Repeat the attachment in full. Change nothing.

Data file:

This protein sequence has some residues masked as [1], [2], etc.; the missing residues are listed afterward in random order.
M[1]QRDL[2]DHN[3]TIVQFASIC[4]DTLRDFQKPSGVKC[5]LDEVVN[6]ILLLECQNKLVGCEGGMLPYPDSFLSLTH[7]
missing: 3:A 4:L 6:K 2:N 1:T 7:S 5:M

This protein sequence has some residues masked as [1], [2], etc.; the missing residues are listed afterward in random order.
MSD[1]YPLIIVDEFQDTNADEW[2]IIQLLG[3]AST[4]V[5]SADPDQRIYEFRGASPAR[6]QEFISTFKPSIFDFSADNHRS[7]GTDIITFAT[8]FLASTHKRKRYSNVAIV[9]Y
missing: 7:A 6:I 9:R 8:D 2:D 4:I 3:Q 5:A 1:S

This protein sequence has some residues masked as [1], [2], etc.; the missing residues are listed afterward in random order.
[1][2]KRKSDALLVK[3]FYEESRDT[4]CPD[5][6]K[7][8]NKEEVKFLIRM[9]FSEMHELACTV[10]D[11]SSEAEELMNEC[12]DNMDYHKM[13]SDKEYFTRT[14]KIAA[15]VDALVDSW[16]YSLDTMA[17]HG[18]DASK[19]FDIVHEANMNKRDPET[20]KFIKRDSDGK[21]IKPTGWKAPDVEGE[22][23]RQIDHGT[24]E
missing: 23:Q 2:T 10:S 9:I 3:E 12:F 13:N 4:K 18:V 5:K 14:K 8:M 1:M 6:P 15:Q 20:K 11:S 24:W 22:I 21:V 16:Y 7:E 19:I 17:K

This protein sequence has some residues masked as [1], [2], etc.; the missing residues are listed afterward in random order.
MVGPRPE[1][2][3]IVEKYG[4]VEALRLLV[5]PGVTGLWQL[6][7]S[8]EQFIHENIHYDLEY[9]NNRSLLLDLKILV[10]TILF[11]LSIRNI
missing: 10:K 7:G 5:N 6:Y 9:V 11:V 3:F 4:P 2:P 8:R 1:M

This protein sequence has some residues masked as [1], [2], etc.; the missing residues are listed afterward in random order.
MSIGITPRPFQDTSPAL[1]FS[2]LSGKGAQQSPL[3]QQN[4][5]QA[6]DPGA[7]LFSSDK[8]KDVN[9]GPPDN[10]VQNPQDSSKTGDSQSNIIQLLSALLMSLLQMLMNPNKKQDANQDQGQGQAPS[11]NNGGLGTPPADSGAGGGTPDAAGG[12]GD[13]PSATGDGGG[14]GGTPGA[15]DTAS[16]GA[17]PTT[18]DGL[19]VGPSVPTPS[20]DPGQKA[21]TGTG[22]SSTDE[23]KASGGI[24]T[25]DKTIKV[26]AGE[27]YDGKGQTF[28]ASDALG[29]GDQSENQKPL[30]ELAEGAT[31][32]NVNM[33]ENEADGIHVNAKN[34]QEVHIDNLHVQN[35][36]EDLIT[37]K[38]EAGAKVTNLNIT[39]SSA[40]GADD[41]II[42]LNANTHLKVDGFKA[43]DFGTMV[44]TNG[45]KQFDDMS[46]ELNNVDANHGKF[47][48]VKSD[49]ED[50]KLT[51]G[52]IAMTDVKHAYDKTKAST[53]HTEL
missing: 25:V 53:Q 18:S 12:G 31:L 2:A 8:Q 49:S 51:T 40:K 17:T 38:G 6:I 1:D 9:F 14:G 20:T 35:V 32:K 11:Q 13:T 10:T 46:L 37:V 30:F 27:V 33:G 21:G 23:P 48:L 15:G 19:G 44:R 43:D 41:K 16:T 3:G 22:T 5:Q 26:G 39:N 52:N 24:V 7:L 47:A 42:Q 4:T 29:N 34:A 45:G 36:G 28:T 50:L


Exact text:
This protein sequence has some residues masked as [1], [2], etc.; the missing residues are listed afterward in random order.
M[1]QRDL[2]DHN[3]TIVQFASIC[4]DTLRDFQKPSGVKC[5]LDEVVN[6]ILLLECQNKLVGCEGGMLPYPDSFLSLTH[7]
missing: 3:A 4:L 6:K 2:N 1:T 7:S 5:M

This protein sequence has some residues masked as [1], [2], etc.; the missing residues are listed afterward in random order.
MSD[1]YPLIIVDEFQDTNADEW[2]IIQLLG[3]AST[4]V[5]SADPDQRIYEFRGASPAR[6]QEFISTFKPSIFDFSADNHRS[7]GTDIITFAT[8]FLASTHKRKRYSNVAIV[9]Y
missing: 7:A 6:I 9:R 8:D 2:D 4:I 3:Q 5:A 1:S

This protein sequence has some residues masked as [1], [2], etc.; the missing residues are listed afterward in random order.
[1][2]KRKSDALLVK[3]FYEESRDT[4]CPD[5][6]K[7][8]NKEEVKFLIRM[9]FSEMHELACTV[10]D[11]SSEAEELMNEC[12]DNMDYHKM[13]SDKEYFTRT[14]KIAA[15]VDALVDSW[16]YSLDTMA[17]HG[18]DASK[19]FDIVHEANMNKRDPET[20]KFIKRDSDGK[21]IKPTGWKAPDVEGE[22][23]RQIDHGT[24]E
missing: 23:Q 2:T 10:S 9:I 3:E 12:F 13:N 4:K 18:V 5:K 14:K 8:M 1:M 6:P 15:Q 20:K 11:S 24:W 22:I 21:V 16:Y 7:E 19:I 17:K

This protein sequence has some residues masked as [1], [2], etc.; the missing residues are listed afterward in random order.
MVGPRPE[1][2][3]IVEKYG[4]VEALRLLV[5]PGVTGLWQL[6][7]S[8]EQFIHENIHYDLEY[9]NNRSLLLDLKILV[10]TILF[11]LSIRNI
missing: 10:K 7:G 5:N 6:Y 9:V 11:V 3:F 4:P 2:P 8:R 1:M

This protein sequence has some residues masked as [1], [2], etc.; the missing residues are listed afterward in random order.
MSIGITPRPFQDTSPAL[1]FS[2]LSGKGAQQSPL[3]QQN[4][5]QA[6]DPGA[7]LFSSDK[8]KDVN[9]GPPDN[10]VQNPQDSSKTGDSQSNIIQLLSALLMSLLQMLMNPNKKQDANQDQGQGQAPS[11]NNGGLGTPPADSGAGGGTPDAAGG[12]GD[13]PSATGDGGG[14]GGTPGA[15]DTAS[16]GA[17]PTT[18]DGL[19]VGPSVPTPS[20]DPGQKA[21]TGTG[22]SSTDE[23]KASGGI[24]T[25]DKTIKV[26]AGE[27]YDGKGQTF[28]ASDALG[29]GDQSENQKPL[30]ELAEGAT[31][32]NVNM[33]ENEADGIHVNAKN[34]QEVHIDNLHVQN[35][36]EDLIT[37]K[38]EAGAKVTNLNIT[39]SSA[40]GADD[41]II[42]LNANTHLKVDGFKA[43]DFGTMV[44]TNG[45]KQFDDMS[46]ELNNVDANHGKF[47][48]VKSD[49]ED[50]KLT[51]G[52]IAMTDVKHAYDKTKAST[53]HTEL
missing: 25:V 53:Q 18:S 12:G 31:L 2:A 8:Q 49:S 51:T 40:K 17:T 38:G 6:I 1:D 9:F 14:G 20:T 35:V 32:K 11:Q 13:T 10:T 46:L 37:V 30:F 27:V 33:G 21:G 23:P 48:L 15:G 19:G 44:R 43:D 41:K 16:T 3:G 22:T 5:Q 26:G 39:N 52:N 24:V 7:L 47:A 42:Q 4:T 29:N 34:A 45:G 36:G 28:T 50:L